This type of English was elevated by the likes of William Shakespeare, who contributed to advancing the language. This era saw many vowels' pronunciations being shorter and shorter from time to time. This version of English is classified as a relative stasis of the language's grammar, pronunciation, and spelling.
This is the present day and age language that is being widely used in schools and society at large. However, as the language continues to change from time to time, you are likely to see the difference from previous lexicon versions. The current English lexicon is characterized by slangs and short word tags that make it easy to understand the info being conveyed.
The subject matter is pretty much different from other academic subjects. This is because it is not only an educational subject in the academic curricula, but it also plays a vital part in communications and connection among individuals.
In most educational institutions, English is marked as a mandatory subject as well as a foreign language, unlike its subsidiary subjects like French. However, there is a vast difference between English as a language and a subject.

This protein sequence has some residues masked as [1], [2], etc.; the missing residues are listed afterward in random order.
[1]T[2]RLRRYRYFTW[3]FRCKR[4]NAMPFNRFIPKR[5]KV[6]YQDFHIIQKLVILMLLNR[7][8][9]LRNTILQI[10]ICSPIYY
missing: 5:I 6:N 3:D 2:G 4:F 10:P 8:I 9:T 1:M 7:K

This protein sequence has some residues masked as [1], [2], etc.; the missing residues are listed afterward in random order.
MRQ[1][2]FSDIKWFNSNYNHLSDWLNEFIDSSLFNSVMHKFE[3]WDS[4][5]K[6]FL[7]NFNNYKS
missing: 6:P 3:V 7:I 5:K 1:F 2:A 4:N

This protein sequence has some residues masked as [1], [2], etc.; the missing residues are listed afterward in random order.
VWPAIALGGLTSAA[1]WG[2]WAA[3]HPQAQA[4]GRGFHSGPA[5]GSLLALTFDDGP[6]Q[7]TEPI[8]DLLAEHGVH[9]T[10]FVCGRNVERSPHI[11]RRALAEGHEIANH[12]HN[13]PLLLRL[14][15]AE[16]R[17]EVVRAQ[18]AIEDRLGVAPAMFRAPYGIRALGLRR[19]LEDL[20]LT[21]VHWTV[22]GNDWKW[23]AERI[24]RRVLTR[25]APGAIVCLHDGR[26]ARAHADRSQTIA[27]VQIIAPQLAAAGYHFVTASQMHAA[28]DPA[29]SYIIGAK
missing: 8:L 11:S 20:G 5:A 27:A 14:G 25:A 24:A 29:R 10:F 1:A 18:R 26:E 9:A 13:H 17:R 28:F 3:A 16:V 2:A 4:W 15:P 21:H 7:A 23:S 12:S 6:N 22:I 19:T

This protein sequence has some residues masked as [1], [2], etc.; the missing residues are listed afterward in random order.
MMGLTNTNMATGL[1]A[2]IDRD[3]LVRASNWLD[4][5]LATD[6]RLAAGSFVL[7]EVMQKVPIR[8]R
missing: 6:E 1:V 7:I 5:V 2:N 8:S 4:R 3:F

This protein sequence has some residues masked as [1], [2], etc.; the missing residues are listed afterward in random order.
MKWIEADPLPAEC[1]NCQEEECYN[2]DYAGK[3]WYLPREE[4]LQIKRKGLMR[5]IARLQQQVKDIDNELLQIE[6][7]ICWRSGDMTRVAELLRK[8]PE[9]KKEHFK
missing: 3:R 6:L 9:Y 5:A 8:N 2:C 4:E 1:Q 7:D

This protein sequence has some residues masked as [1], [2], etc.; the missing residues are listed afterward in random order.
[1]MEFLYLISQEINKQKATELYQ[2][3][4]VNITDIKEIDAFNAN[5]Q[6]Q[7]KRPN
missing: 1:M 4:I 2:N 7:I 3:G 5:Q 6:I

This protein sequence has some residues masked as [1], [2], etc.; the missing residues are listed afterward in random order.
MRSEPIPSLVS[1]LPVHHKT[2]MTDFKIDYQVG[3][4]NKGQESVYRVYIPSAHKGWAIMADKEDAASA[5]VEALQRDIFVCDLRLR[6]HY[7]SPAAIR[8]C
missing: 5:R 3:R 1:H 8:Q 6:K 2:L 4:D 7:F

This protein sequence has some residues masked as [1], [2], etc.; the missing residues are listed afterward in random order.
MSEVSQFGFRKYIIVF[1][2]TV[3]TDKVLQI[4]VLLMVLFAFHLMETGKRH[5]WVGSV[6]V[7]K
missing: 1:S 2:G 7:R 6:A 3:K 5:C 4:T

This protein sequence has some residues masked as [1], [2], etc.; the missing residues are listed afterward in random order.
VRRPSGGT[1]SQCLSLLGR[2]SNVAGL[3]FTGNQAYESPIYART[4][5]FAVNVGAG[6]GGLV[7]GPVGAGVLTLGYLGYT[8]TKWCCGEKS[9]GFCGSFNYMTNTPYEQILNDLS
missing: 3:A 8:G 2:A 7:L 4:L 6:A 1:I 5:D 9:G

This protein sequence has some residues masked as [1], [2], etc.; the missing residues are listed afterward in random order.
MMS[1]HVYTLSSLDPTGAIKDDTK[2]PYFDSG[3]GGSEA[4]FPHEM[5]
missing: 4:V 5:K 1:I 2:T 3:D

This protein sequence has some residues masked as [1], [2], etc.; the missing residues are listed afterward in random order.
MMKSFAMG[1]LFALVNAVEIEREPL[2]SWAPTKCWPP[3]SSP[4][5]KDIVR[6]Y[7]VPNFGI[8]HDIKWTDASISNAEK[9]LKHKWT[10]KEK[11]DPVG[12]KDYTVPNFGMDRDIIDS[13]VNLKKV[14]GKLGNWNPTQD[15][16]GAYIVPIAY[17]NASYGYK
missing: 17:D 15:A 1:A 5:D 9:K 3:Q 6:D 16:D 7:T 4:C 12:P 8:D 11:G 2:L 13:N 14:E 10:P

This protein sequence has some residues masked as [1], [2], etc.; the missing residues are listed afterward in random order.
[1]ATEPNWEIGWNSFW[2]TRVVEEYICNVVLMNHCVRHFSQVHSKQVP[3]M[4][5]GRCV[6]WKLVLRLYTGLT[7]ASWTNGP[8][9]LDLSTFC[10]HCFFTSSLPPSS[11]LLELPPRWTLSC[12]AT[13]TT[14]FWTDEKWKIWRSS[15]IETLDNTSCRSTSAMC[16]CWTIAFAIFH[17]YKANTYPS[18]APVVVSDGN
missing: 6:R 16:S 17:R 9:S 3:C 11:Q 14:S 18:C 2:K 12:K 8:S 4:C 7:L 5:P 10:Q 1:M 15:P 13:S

As a subject, it limits one to the academic syllabus. Thus one needs to be keen on the rules of grammar as well as it demands clarity on the thoughts and vocabulary. On the other side, English as a language has no limitations. This means that one can be flexible in molding the word by adding slang, phrases, or gestures to draw out a point during the conversation.
English as a subject needs words to be pronounced well and spelled correctly, whereas English as a language is a medium of expression. This means that it is a vital tool for conversation; thus, it does not require one to be strict on the spelling.
The important thing is that the information is conveyed effectively. Are you there asking yourself, "Where will I get answers to do my english homework?" Well worry no more, kindly get in touch with us today for immediate assistance.